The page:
It's a simple idea. In any calculation about how much risk your personal investment portfolio can bear, you should not only be considering what type of asset you have invested in, but also what type of asset your own life is. That sounds like a strange thing to say, doesn't it? Actually, it's a very useful thing to be aware of. It's not a completely new idea either, I've read about a number of times over the years in investment magazines and websites.
Your career has a risk-vs-returns level the way each type of asset has. You could be leading an equity life-high risk and hopefully high return or you could be leading a fixed income life (I wouldn't use the terms bond life or debt life because each could be misintrepreted)-low risk, high predictability but growth only within bounds.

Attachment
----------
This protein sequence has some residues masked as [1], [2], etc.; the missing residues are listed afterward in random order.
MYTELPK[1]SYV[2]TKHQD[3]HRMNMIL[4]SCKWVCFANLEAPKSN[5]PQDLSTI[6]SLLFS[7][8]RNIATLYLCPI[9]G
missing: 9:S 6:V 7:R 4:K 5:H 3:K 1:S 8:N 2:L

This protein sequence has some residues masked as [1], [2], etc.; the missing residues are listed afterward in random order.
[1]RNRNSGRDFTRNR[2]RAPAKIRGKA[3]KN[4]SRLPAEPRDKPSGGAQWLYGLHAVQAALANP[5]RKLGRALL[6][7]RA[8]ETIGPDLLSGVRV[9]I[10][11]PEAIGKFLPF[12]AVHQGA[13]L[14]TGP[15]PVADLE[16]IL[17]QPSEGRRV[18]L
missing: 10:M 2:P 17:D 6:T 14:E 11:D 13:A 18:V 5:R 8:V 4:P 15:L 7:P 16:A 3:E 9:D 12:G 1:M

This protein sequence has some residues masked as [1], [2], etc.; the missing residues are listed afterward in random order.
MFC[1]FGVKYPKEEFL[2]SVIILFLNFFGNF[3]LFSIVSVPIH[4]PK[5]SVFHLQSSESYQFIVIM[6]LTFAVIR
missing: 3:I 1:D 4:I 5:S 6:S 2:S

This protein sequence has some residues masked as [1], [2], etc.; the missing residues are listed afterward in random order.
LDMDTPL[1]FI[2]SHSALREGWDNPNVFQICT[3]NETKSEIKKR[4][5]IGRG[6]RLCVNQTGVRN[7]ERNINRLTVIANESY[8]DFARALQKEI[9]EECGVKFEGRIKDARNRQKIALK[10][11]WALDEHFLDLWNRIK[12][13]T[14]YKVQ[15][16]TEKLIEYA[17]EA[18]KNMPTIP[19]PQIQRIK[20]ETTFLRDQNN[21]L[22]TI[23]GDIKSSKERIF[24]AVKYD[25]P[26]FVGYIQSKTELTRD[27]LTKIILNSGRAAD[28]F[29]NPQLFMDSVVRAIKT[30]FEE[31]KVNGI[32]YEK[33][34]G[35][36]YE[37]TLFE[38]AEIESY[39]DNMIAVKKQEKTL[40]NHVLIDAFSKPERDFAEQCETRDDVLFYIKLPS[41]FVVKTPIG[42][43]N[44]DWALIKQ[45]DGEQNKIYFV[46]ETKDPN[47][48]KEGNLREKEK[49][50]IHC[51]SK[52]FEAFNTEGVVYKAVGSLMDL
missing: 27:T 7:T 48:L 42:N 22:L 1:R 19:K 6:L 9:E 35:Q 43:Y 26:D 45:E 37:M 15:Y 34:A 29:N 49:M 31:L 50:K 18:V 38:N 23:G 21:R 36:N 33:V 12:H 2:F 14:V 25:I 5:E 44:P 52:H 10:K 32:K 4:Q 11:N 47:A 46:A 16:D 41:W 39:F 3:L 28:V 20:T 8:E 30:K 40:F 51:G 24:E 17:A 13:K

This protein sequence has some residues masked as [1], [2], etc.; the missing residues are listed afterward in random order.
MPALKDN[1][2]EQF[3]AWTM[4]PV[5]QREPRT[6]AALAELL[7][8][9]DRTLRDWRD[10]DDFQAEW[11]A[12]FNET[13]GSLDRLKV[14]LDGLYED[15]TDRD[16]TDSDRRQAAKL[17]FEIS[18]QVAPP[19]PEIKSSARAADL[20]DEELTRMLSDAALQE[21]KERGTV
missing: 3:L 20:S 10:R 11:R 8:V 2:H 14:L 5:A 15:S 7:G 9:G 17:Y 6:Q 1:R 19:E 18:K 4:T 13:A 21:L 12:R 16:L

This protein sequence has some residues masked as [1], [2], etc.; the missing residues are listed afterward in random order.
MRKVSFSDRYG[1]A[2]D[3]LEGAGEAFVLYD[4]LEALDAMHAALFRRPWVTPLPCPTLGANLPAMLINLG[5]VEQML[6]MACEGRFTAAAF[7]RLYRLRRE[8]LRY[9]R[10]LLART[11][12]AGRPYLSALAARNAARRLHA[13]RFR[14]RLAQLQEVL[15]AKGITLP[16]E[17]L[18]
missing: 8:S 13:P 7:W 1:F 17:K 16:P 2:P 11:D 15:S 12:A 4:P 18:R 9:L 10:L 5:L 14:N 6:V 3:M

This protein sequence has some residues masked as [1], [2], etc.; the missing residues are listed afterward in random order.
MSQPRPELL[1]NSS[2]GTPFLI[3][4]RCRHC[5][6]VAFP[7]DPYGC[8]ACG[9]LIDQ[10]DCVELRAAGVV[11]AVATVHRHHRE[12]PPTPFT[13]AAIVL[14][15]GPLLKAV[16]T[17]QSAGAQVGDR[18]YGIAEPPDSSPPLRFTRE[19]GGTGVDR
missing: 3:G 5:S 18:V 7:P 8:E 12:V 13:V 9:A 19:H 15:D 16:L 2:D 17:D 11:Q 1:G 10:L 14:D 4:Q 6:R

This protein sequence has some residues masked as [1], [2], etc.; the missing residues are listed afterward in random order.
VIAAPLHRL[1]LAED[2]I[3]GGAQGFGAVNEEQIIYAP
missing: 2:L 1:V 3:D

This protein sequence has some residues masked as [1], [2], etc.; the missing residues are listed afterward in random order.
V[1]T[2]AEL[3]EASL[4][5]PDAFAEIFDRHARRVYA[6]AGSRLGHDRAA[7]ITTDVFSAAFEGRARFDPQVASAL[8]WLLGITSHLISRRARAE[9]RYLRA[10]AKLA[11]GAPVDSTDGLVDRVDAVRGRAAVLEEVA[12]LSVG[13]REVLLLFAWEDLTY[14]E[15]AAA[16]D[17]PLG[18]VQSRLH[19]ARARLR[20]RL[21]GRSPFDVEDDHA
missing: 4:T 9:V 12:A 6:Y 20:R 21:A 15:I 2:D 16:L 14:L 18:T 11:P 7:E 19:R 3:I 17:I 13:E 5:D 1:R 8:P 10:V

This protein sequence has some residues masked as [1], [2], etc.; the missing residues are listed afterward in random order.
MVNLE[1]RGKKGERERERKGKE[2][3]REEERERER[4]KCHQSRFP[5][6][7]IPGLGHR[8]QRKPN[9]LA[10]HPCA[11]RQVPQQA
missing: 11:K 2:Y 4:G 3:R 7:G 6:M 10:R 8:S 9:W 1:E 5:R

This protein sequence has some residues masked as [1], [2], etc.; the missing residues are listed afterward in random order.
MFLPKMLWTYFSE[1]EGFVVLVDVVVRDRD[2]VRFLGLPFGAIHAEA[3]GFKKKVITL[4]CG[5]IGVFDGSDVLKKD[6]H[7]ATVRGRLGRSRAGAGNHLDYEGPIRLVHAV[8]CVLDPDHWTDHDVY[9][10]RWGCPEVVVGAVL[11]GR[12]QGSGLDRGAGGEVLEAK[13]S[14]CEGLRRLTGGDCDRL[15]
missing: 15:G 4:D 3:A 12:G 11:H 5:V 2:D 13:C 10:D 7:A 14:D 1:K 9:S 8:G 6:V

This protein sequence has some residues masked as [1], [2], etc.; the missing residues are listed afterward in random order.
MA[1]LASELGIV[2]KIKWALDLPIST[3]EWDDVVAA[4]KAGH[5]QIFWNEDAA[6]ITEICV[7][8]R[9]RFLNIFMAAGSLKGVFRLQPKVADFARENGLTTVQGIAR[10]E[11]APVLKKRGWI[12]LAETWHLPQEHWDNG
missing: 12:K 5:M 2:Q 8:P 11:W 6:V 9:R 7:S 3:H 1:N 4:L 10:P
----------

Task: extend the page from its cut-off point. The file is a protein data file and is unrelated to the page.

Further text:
The future is always uncertain but there are plenty of jobs and professions which have minimal internal risk. The archetypal example is of course that of government servants but there are others. For example, a doctor or an accountant with an established practice has an income stream which has a high degree of certainty. Such a person can actually afford to invest much more in riskier asset classes like equity.
In comparison, there are much riskier professions. Whenever the newspapers have stories about people being laid off on a large scale, they seem to come from the same set of industries that vary between breakneck growth and slumps. More than lay-offs, there are jobs in any industry which have lower predictability - you'll surely know whether yours is one. And if you do have one of these 'equity' style jobs then your investment profile must be more conservative than otherwise. You should have a larger quantum of cash in the bank and probably have a few years' worth of income in safer investments.
An 'equity' profession has to be compensated by fixed-income investments, and vice-versa.